In their November 2016 issue, Om Yoga & Lifestyle Magazine published my piece on the beautiful Kopan Monastery:
There is no shortage of yoga poses that require practise and concentration to get right (crow, handstand scorpion, frog), but rarely do we think of savasana as one of them. Much looked forward to after a tough class, we often sink into savasana the way we settle in for a nap, and while corpse pose is a time of rest for the body, it is also intended to be a time of meditation. But meditation doesn’t have to mean the difficult task of totally emptying your mind. Just as there are various forms of triangle pose, there are several approaches to savasana and meditation as well.
Trish O’Gorman, a yoga teacher who has taught Kundalini in the United States for over a decade, decided to deepen her meditative practise by taking part in the 6-day “Open Heart, Clear Mind” course at Kopan Monastery in Nepal this past summer. Taught by Ven. Kabir and David Marks, the course was aimed at beginners and offered, as stated on the website, “guidance and meditations on the essential teachings of Tibetan Buddhism as well as the different ways to develop the mind so as to find balance, clarity and inner peace.”
I’ll admit that the idea of a meditation course sounded like an oxymoron. Wasn’t the point of meditation to do…nothing? I joined Trish early on her final day of the course to learn more, but I would have to wait to hear her thoughts on the experience. The participants, who were mainly from Europe or the Americas, had vowed to remain silent for the entire length of the course excepting discussion group and Q&A sessions. Nevertheless, she confided later, she and some of her classmates had taken several excursions to a nearby coffee shop to chat.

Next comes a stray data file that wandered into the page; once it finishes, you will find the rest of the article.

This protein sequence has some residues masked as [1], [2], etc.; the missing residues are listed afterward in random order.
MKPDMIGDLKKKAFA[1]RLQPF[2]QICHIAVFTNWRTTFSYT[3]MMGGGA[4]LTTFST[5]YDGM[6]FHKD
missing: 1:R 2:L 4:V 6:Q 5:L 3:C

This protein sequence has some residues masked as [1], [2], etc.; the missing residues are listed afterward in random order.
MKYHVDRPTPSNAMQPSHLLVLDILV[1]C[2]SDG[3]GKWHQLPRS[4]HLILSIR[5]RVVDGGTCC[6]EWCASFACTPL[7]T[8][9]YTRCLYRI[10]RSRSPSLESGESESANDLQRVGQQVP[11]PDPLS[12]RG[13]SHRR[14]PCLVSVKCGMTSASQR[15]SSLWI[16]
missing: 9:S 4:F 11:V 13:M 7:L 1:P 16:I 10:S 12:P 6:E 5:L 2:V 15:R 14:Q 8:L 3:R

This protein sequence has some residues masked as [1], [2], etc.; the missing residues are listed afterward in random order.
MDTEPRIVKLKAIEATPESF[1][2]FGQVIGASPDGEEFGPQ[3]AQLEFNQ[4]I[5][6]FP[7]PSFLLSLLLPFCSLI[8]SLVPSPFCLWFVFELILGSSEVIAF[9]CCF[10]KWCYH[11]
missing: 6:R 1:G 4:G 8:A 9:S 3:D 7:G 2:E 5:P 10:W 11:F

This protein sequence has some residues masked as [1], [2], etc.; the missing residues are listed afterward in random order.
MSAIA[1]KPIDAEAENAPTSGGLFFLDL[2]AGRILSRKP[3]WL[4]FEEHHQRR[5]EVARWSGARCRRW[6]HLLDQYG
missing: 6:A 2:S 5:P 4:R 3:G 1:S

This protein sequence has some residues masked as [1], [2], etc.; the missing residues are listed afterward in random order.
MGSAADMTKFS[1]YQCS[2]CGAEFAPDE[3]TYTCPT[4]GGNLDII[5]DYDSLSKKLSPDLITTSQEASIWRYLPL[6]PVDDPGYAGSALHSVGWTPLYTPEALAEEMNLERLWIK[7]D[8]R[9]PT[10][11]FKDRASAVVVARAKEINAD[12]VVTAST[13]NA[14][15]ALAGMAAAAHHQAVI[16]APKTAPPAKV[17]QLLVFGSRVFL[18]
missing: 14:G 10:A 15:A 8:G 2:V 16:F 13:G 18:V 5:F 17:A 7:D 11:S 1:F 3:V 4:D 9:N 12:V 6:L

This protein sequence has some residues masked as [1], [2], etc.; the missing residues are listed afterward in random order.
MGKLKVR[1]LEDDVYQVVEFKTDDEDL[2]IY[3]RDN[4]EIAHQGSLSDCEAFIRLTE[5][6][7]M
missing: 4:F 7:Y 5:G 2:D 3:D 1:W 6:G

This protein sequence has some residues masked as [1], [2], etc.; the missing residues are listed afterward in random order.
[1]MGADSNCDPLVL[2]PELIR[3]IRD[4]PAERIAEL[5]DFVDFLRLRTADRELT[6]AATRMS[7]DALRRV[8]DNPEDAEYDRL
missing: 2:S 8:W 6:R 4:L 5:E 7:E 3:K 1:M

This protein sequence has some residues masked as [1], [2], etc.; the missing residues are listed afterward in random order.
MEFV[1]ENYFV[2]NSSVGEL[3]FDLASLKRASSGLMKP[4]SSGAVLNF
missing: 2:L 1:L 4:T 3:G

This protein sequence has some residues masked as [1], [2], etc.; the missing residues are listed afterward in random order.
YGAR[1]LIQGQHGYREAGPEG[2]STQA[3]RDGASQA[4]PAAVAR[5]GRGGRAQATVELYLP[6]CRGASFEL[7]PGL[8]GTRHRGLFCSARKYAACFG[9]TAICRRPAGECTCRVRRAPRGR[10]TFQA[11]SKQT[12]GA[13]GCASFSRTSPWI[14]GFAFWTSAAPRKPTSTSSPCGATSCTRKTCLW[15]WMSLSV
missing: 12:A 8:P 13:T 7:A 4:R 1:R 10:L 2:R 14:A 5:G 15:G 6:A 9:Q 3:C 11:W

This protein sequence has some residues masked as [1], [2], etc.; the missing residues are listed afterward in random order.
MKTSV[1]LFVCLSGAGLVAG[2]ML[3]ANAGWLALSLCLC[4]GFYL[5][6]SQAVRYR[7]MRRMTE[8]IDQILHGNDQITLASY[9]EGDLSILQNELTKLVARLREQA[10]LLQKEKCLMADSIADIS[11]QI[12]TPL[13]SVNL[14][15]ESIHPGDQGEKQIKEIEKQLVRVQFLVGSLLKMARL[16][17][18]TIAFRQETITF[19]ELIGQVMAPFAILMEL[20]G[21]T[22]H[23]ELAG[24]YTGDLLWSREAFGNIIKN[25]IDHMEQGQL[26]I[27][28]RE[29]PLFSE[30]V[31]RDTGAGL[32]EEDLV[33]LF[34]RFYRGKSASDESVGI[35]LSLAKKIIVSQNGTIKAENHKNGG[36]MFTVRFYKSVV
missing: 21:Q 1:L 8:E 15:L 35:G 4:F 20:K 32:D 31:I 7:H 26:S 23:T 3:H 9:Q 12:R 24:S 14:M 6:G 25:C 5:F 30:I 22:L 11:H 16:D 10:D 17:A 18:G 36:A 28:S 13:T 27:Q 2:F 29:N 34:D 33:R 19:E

Located on a hilltop on the outskirts of Kathmandu, Kopan Monastery is lively. Built in 1971, it is a monastery in the Tibetan Mahayana tradition and home to over 300 monks, lamas, teachers and workers. Visitors are welcome to stay for as little as an hour or as long as several months. As Kopan is also a small school, monks of all ages can be found chanting, meditating and debating philosophy. On clear days, lush mountain ranges emerge from the clouds, revealing green valleys below. A cadre of lazy, friendly dogs roam the picturesque grounds, which include a meditation hall, gardens, a library and dorm-like accommodations.
The day’s itinerary was simple and straightforward, and began with a meditation session before breakfast. The silence I had expected, but this was my first experience with a guided meditation, where a teacher gently urges you to contemplate certain subjects/questions and to envision images, such as the Buddha on a lotus or light filling your body. Guided meditation, also called analytical meditation, is one of the more accessible forms of calming the mind, as it is a more familiar method of structuring and managing your thoughts. While Kopan also coaches on the differences between and strategies to practise silent and structured (chanting) meditation, analytical meditation was the most common during this course. I felt this would be helpful next time I entered savasana at the end of yoga class; instead of the usual struggle to completely empty my mind of thoughts, I could instead select a prompt (like a quote from a spiritual text or a question about how to live with wisdom) and concentrate on contemplating it deeply.
Upon the completion of the meditation session, the participants were released from their silence. Breakfast was boisterous in spite of the spare, plain food provided by the monastery (all vegan, of course). It was clear that Trish and many of the other participants had developed strong friendships over the week.